In the Book of Mormon, when Alma was confronted by Korihor, he bore a strong, direct testimony, declaring: “I know there is a God, and also that Christ shall come” (Alma 30:40). Yet Alma did not stop there. He drew on the witnesses of the prophets, as found in the scriptures, and taught that “all things denote there is a God” (Alma 30:44). As S. Michael Wilcox observes of Alma, “He knows. But more important, he knows why he knows. And the why he knows is based on reason, experience, and authority.” Wilcox would go on to say, “Our challenge in life is to search for, create if you wish, the evidence, the substance, to put underneath the ‘I know.’”1 As a model example of this, Elder Jeffrey R. Holland has spoken of “a thousand elements of my own testimony of the divinity of the Book of Mormon.”2
Likewise instructive is the example of Jacob, one of Nephi’s younger brothers. He was confronted by Sherem who hoped to shake Jacob from the faith. Yet because of “many revelations” and powerful spiritual experiences, Jacob “could not be shaken” (Jacob 7:5). Earlier, Jacob had publically explained the source of his unshakeable faith: “We search the prophets, and we have many revelations and the spirit of prophecy; and having all these witnesses we obtain a hope, and our faith becometh unshaken” (Jacob 4:6). Jacob’s firm faith in the promised Messiah did not come to him in a moment, like a bolt of lightning out of heaven. It came from diligently studying the scriptures, living their principles, receiving the spirit of God, and obtaining an abiding hope of their truth.
The KnoWhy is a daily feature produced by Book of Mormon Central. Each KnoWhy is designed to enhance understanding and testimony of the Book of Mormon by providing some brief historical, cultural, linguistic, literary, legal, and prophetic information that is interesting, useful, and insightful. Our central goal is to help Latter-day Saints better come to know the Book of Mormon as another testament and testimony of Jesus Christ, and to see why its teachings are relevant and valuable for our day. Each KnoWhy seeks to build up testimony, strengthening the “I know” by providing substance, insights, and evidence, that can expand the reasons why you know.
In providing this information, we readily recognize that no single fact will be decisive in exploring or proving the Book of Mormon. Like Elder Holland, we seek to embrace thousands of elements of testimony. As John W. Welch has written, “Individual pieces of evidence, each of which standing alone is relatively insignificant and uninteresting, may take on vast importance in a person’s mind as they combine to form a consistent pattern or coherent picture.”3 Nor do we imagine that secular evidence can replace a spiritual witness. With Welch, we affirm that “without diminishing the essential power of the Holy Spirit in obtaining and bearing testimony of the things of God, … evidence is an important ingredient in God’s instructions to those who believe his word, as well as in his plan of happiness extended to all human beings.”4
The dynamic and productive relationship between secular evidences and spiritual witnesses can be likened to many ordinary parts of our daily lives. Like two friends and allies, they work together to achieve shared goals in the pursuit of truth. Like two eyes, together they make depth perception possible. Like two legs, they allow us to walk the path of life smoothly, and like two hands that cooperate in playing a violin, they produce beautiful music of the soul. Functionally, they are like “two riders on a tandem bicycle. When both riders pedal together, the bicycle (the search for truth) moves ahead more rapidly. Each rider must work or the other must bear a heavy and exhausting burden. Only one (faith) can steer and determine where the bicycle will go, although the other (reason) can do some back-seat driving.”5 Faith and spiritual witness must always lead the way, but reason and evidence can and should make a contribution to the success and enjoyment of our journey.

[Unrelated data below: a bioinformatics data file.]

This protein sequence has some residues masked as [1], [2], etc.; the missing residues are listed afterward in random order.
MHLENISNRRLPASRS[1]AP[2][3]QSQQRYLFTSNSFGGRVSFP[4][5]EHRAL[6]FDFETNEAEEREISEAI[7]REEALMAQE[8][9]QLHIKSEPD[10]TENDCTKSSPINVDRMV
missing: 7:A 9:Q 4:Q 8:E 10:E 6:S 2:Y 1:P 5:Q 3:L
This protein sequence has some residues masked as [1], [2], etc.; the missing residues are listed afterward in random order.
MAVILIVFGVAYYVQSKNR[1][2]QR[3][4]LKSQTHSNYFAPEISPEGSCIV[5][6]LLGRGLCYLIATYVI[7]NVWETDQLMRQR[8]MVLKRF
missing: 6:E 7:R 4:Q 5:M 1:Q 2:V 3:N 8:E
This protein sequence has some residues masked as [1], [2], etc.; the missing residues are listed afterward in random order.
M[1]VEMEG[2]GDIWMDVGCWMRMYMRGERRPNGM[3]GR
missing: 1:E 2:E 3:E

Through these KnoWhys, we hope readers everywhere will come to know and see familiar things in the Book of Mormon in new and exciting ways—ways that build faith, understanding, and confidence in its truth and goodness, in its authenticity and crucial teachings. It is our prayer that this will help you develop a testimony built of thousands of elements so that you, like Jacob, will not be shaken in your knowledge of and love for the one and only Savior, the Lord Jesus Christ.
- 1. S. Michael Wilcox, That Your Faith Becometh Unshaken: Building Your Testimony Pyramid (Salt Lake City, Utah: Deseret Book Audio Library, 2007).
- 2. Elder Jeffrey R. Holland, “Safety for the Soul,” October 2009 General Conference Address.
- 3. John W. Welch, “The Role of Evidence in Religious Discussion,” in No Weapon Shall Prosper: New Light on Sensitive Issues, ed. Robert L. Millet (Provo, Utah: Religious Studies Center, Brigham Young University; Salt Lake City: Deseret Book, 2011), 283; first published as “The Power of Evidence in the Nurturing of Faith,” in Nurturing Faith through the Book of Mormon, The 24th Annual Sperry Symposium (Salt Lake City: Deseret Book, 1995), 149–86. Reprinted in Echoes and Evidences of the Book of Mormon, ed. Donald W. Parry, Daniel C. Peterson, and John W. Welch (Provo, Utah: FARMS, 2002), 17–54. Developed further in “. . . And with All Thy Mind” in BYU Speeches of the Year (Provo, Utah: BYU Publications and Graphics, 2004), 105–12, also available in Clark Memorandum (2004): 17–23; and BYU Magazine (2004).
- 4. Welch, “The Role of Evidence in Religious Discussion,” 259.
- 5. Welch, “The Role of Evidence in Religious Discussion,” 261.